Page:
The Foods People Order The Most For Ramadan

Ramadan is approaching, and Muslims worldwide will soon observe a month of prayer, reflection, and fasting. Fasting is one of the five pillars of Islam thought to shape a Muslim's life, and as such, most observe the practice, with exceptions for the elderly, sick, and pregnant people. As one might imagine, after refraining from food and drink from dawn until dusk, your stomach will be growling, so this makes the meals eaten during Ramadan that much more special. 

It's customary to begin each day with a pre-fast breakfast called the suhoor. These dishes are typically the most substantial and the time at which fasters will pack in the protein, fiber, and carbs that will provide a slow release of energy throughout the day. At sunset, the fast is broken with a spread, typically shared by family and friends, known as the iftar, where before the main course, you'll see snacks and light dishes, such as dates or paneer fritters.

While many prepare food at home during Ramadan, others order in. And for this holy month, many of the dishes they would order are not always unlike what they might cook at home.  

People order dishes that remind them of home-cooking

According to the marketing research outfit, Jakpat, the most popular dishes ordered by Muslims for last year's Ramadan were dishes like fried chicken and tempeh — a deep-fried cake of fermented soybeans. While, given the financial crunch, ordering food was not very common for suhoor in 2023 — instant noodles or frozen meals prepared at home were most common for the morning meal — local fast foods topped the list for folks on the go. 

For iftar, however, it's local Indonesian foods that shone, like soto, a noodle dish made with chicken, cabbage, and sprouts. Vermicelli soup is another example of the kinds of noodle and vegetable soups often ordered for iftar, usually before a more substantial meal. Another common fare is Izmir Koftesi, a hearty Turkish dish consisting of meatballs, potatoes, and tomato sauce.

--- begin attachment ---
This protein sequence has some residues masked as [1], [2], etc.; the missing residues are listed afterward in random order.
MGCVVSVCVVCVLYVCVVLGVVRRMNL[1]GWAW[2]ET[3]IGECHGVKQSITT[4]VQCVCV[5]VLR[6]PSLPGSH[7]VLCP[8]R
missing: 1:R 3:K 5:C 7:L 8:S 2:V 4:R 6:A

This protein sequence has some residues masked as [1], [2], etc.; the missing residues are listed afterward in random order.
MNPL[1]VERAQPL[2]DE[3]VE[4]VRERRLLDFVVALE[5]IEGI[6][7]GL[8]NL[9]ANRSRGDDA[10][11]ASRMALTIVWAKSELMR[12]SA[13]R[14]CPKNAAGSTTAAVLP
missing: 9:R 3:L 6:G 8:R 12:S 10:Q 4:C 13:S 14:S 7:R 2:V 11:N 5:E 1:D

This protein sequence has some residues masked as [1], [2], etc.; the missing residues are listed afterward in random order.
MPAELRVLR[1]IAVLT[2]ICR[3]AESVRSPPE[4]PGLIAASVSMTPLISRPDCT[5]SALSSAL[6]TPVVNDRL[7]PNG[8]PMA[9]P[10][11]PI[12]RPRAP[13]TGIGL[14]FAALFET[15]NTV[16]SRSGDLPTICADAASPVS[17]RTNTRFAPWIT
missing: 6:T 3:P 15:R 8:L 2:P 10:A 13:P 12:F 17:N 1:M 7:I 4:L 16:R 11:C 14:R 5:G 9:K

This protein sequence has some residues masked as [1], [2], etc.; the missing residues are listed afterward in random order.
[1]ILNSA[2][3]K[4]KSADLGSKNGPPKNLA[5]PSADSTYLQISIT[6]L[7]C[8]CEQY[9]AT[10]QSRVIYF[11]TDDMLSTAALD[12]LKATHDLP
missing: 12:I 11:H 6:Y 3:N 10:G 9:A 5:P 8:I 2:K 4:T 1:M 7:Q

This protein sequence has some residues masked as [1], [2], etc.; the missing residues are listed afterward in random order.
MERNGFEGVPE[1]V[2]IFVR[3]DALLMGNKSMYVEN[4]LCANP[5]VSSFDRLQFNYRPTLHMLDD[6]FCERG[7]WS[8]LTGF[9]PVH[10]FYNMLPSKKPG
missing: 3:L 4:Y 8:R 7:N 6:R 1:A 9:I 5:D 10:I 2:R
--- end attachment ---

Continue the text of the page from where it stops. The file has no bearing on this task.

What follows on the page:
But these savory and spicy dishes aren't the only foods ordered throughout Ramadan. After a day of no eating and drinking, people want a tasty beverage to wash all that comfort cuisine down.

What beverages are consumed most during Ramadan?

Teas are the most popular drink ordered by Muslims during Ramadan; when tea isn't called for, fruit and/or dairy-based drinks like this mango lassi are what folks get refreshed with. Another sweet staple found around the table during Ramadan is Rooh Afza, which is a pink, syrupy drink made with orange, pineapple, coriander, spinach, rose petals, and mint.

Concerns about nutrition are paramount for Muslims during Ramadan, and because of this, vitamins and supplements are consumed by most Muslims during this month, particularly during suhoor. But they also prioritize getting as many nutrients as possible from the foods and beverages consumed while not fasting. 

The beloved date and banana shake is an example of how people pack as many nutrients as possible into their food and drinks during Ramadan with tasty treats. Delicious meals are even more delicious after one hasn't eaten for hours, and those celebrating Ramadan know how to make their taste buds happy with tasty, nutritious comfort foods after the sun has set.